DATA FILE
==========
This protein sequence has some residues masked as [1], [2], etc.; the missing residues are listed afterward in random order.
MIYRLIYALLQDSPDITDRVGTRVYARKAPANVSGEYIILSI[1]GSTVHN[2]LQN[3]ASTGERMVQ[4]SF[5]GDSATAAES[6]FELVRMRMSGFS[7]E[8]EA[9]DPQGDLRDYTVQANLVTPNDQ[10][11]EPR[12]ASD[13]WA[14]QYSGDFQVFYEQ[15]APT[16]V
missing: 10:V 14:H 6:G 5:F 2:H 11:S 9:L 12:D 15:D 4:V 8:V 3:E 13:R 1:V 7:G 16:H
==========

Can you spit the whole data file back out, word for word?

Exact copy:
This protein sequence has some residues masked as [1], [2], etc.; the missing residues are listed afterward in random order.
MIYRLIYALLQDSPDITDRVGTRVYARKAPANVSGEYIILSI[1]GSTVHN[2]LQN[3]ASTGERMVQ[4]SF[5]GDSATAAES[6]FELVRMRMSGFS[7]E[8]EA[9]DPQGDLRDYTVQANLVTPNDQ[10][11]EPR[12]ASD[13]WA[14]QYSGDFQVFYEQ[15]APT[16]V
missing: 10:V 14:H 6:G 5:F 2:H 11:S 9:L 12:D 15:D 4:V 8:V 3:E 13:R 1:V 7:G 16:H